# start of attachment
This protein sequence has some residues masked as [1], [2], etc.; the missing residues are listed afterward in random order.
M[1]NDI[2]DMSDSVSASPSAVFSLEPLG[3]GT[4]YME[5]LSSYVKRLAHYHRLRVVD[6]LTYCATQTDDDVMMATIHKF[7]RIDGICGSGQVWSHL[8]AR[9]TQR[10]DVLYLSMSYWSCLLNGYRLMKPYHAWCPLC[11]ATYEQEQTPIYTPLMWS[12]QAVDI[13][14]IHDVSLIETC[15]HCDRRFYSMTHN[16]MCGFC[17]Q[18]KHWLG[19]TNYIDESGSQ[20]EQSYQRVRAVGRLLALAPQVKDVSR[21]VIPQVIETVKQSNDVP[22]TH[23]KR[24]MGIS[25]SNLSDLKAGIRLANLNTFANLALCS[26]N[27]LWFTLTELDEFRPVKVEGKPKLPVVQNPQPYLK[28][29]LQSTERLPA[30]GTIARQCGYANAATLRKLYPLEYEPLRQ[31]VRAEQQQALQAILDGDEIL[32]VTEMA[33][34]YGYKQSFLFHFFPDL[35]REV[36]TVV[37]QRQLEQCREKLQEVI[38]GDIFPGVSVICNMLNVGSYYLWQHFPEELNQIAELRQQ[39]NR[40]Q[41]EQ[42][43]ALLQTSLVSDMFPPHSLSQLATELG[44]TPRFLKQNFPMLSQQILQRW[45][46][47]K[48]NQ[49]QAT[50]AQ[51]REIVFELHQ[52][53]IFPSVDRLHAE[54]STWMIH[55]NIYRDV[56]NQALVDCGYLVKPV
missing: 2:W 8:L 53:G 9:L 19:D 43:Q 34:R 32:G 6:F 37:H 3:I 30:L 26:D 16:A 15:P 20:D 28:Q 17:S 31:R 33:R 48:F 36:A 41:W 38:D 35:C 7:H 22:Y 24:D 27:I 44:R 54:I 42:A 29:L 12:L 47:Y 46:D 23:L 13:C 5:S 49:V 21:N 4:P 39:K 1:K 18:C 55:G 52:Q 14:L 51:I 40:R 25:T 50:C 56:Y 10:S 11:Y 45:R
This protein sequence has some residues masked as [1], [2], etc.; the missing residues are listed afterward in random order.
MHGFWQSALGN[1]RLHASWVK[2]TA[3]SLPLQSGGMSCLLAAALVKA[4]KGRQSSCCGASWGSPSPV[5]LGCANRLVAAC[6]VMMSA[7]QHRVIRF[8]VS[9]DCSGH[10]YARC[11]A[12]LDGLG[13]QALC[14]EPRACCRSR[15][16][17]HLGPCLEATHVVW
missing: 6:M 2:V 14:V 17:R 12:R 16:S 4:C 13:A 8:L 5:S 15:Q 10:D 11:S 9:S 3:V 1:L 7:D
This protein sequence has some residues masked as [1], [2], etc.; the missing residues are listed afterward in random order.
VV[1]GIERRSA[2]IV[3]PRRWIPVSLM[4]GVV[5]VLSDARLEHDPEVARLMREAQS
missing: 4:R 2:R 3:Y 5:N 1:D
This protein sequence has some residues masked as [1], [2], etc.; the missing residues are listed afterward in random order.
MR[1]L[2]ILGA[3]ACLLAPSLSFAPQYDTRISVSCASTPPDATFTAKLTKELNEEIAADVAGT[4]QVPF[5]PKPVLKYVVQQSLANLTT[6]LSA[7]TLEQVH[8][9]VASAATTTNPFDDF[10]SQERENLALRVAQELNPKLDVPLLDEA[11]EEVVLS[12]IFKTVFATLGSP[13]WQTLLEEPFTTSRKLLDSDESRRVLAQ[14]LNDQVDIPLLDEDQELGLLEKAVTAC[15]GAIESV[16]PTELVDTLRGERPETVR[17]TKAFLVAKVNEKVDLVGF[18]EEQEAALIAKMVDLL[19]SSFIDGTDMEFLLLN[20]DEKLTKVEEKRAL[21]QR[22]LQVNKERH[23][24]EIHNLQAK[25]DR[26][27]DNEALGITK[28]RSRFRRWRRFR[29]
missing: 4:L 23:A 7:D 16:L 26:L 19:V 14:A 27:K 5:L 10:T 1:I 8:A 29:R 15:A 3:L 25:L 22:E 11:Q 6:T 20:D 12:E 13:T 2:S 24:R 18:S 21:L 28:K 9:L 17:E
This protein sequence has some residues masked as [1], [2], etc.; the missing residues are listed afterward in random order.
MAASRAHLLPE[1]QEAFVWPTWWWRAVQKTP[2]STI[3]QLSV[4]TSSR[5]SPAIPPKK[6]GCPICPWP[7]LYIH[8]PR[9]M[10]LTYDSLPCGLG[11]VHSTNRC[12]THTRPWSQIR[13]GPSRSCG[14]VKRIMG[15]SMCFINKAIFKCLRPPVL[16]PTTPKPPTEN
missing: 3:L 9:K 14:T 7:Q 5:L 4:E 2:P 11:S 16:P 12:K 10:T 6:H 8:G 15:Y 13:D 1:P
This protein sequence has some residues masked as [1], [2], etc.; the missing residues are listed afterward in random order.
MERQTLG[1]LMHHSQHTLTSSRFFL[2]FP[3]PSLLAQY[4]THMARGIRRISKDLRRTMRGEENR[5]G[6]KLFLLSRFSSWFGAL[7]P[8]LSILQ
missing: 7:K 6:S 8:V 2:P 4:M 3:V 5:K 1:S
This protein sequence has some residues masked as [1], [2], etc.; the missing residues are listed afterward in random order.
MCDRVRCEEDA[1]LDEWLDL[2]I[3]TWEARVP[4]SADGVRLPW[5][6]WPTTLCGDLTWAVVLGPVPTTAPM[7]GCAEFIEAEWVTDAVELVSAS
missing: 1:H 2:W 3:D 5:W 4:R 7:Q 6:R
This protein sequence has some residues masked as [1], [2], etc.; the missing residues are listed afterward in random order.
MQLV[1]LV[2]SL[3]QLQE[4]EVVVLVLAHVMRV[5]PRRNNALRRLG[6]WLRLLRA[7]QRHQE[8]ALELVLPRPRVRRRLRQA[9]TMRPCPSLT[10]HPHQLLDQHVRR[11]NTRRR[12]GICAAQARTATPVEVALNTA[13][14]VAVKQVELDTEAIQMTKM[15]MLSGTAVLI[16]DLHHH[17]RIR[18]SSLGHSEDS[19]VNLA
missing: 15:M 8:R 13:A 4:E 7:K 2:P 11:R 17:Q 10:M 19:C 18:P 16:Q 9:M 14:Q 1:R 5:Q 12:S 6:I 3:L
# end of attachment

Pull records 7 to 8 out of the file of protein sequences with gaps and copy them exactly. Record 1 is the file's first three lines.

This protein sequence has some residues masked as [1], [2], etc.; the missing residues are listed afterward in random order.
MCDRVRCEEDA[1]LDEWLDL[2]I[3]TWEARVP[4]SADGVRLPW[5][6]WPTTLCGDLTWAVVLGPVPTTAPM[7]GCAEFIEAEWVTDAVELVSAS
missing: 1:H 2:W 3:D 5:W 4:R 7:Q 6:R
This protein sequence has some residues masked as [1], [2], etc.; the missing residues are listed afterward in random order.
MQLV[1]LV[2]SL[3]QLQE[4]EVVVLVLAHVMRV[5]PRRNNALRRLG[6]WLRLLRA[7]QRHQE[8]ALELVLPRPRVRRRLRQA[9]TMRPCPSLT[10]HPHQLLDQHVRR[11]NTRRR[12]GICAAQARTATPVEVALNTA[13][14]VAVKQVELDTEAIQMTKM[15]MLSGTAVLI[16]DLHHH[17]RIR[18]SSLGHSEDS[19]VNLA
missing: 15:M 8:R 13:A 4:E 7:K 2:P 11:R 17:Q 10:M 19:C 18:P 16:Q 9:M 14:Q 1:R 5:Q 12:S 6:I 3:L